Music: John Valentine (c1785)
John Valentine was a wait of the city of Leicester in the second half of the eighteenth century. He arranged subscription concert series, and taught and published music. Most of his publications were instrumental pieces, carefully arranged so that they could be used by different ensembles (for example, solo wind instrument were fully included in the violin parts, in small notation). His one venture into psalmody publishing was
Thirty Psalm Tunes
In four Parts
with SYMPHONIES, INTERLUDES, and an
Part to the OLD, and Part to the NEW VERSION
JOHN VALENTINE OF LEICESTER.
Transcriptions of all the psalms from 1 to 16 are available in a single download. I'll add Psalms 17 to 30 as and when I have time.
Link to transcription: ValPs01-16.pdf (336 KB)
In contrast with most of the other pieces currently available on this site, these psalm tunes include instrumental interludes and an instrumental bass line.
In all the pieces, the alto line was originally in the alto clef and the top two lines of the instrumental interlude appeared on the same staff line; I separated them because my own group found it easier that way. Throughout the book, Valentine printed the words for only the first verse as an underlay to the music; I've usually added the rest of the psalm, so that you can choose which verses to add.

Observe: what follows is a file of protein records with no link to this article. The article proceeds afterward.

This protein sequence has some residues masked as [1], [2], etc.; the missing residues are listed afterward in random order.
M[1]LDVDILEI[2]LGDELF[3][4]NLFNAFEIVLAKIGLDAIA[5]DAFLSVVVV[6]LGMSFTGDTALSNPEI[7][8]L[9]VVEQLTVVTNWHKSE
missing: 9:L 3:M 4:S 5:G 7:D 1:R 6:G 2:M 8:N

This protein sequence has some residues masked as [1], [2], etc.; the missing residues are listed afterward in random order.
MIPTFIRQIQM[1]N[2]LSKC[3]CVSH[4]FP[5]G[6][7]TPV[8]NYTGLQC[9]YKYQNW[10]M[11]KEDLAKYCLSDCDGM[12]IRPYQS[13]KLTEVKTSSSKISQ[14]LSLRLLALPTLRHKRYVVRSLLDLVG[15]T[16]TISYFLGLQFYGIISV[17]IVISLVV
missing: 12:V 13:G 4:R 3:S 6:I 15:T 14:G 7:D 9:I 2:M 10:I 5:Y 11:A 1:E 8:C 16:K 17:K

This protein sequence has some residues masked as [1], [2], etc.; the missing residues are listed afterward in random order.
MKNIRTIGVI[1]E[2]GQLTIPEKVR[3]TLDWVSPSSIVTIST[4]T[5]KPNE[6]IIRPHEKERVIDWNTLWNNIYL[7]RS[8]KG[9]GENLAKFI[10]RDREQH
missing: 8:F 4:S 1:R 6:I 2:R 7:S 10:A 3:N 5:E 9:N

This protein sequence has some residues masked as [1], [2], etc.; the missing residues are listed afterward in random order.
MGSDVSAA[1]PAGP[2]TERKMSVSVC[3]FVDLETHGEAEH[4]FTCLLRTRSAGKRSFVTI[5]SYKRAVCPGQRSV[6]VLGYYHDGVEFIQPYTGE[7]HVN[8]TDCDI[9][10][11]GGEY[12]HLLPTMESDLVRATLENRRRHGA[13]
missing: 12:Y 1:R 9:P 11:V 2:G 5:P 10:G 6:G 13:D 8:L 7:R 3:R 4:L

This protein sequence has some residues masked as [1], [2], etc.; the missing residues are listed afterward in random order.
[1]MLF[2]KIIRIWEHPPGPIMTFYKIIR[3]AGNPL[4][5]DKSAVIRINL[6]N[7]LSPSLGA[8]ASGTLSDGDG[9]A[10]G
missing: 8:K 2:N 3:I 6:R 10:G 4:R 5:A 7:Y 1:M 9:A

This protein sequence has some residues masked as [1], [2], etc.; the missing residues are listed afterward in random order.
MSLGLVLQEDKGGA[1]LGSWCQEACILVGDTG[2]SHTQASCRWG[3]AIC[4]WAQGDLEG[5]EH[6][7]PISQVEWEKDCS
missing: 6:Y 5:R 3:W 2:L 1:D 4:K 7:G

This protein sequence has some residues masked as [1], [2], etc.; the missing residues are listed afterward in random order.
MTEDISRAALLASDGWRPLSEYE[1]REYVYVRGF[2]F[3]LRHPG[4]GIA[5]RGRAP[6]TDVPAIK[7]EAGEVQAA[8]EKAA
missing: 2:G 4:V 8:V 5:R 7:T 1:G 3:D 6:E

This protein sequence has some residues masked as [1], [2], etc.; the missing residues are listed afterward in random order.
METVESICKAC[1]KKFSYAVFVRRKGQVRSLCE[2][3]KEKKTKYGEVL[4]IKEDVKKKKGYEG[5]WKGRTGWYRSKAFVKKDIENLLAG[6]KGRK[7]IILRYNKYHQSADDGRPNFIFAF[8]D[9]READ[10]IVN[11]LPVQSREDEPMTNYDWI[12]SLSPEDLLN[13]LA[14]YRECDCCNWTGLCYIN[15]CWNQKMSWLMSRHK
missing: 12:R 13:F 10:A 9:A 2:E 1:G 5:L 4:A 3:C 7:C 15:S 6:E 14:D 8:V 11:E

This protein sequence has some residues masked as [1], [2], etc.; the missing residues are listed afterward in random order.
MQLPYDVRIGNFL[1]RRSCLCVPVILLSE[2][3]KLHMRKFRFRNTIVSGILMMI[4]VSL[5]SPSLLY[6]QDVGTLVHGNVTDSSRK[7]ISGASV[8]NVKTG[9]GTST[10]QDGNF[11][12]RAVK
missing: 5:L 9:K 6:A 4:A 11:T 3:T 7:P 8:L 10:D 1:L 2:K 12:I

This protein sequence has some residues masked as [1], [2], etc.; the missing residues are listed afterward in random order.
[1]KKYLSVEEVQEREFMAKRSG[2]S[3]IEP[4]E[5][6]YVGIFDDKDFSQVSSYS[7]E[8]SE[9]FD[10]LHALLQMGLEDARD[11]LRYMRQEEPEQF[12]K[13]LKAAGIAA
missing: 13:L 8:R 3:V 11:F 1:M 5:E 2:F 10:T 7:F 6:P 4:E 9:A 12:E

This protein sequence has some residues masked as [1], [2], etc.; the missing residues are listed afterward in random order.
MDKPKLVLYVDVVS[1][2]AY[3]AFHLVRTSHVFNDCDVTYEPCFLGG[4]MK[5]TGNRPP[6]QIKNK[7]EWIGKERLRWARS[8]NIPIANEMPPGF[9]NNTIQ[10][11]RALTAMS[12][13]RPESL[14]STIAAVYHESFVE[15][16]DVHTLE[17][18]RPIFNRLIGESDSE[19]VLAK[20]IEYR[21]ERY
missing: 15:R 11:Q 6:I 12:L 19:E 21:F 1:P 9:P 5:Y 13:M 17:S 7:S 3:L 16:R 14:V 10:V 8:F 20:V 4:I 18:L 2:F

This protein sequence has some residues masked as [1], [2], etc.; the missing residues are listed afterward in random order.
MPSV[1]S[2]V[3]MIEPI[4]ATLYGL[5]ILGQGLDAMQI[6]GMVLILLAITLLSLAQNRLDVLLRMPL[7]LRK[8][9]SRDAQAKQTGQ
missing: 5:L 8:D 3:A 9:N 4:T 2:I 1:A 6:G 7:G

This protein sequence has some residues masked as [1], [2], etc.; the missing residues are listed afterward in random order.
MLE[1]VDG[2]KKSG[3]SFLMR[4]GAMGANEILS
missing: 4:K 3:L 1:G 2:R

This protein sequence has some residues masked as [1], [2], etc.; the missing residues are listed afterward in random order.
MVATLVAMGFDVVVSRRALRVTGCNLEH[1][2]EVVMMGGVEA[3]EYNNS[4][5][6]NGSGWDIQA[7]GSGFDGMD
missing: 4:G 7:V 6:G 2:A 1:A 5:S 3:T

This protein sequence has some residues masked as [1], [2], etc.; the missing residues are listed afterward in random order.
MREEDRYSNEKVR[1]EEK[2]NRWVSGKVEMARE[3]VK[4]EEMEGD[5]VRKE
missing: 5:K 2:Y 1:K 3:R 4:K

Vocal line 3 usually carries the air. If you like to double the first and third vocal lines, that usually works well for the simpler pieces and choruses, but it's best to follow Valentine's marking for 'verse' lines to bring out the contrast.
- Psalm 12 NV -- problems between choir and church minister? Castle Cary choir had them in the 1760s with no less a person than Parson James Woodforde who chronicled the incident in his famous diary (see Ken Baddley's paper in Georgian Psalmody 1 for the full story). The entry for 17 December 1769 reads: 'The singers at Cary did not please me this afternoon by singing the 12th psalm -- New Version -- reflecting on some People --' The psalm starts: 'Since godly men decay, O Lord, ...', so you can see why Woodforde was displeased. While the Castle Cary choir of course would not have used Valentine's tune, it's very satisfying to sing. We normally use verses 1, 2 and 6, the 'drossy mixture' line being particularly enjoyable.
- Psalm 13 NV -- a splendidly passionate piece in D minor (particularly if you follow the 'p' marks). Although I've added the rest of the psalm, I suggest that only verses 3 and 4 should be used in addition to verse 1 (the words of these best fit the pattern of the music).
- Psalm 23 OV -- a contrastingly simple and quietly happy four-part piece in B flat major. Again, I've added the rest of the psalm, only verse 4 of which causes (slight) difficulty with the word rhythm.
Link to transcription:
Source: Bodleian Library (Mus 54 d98(8))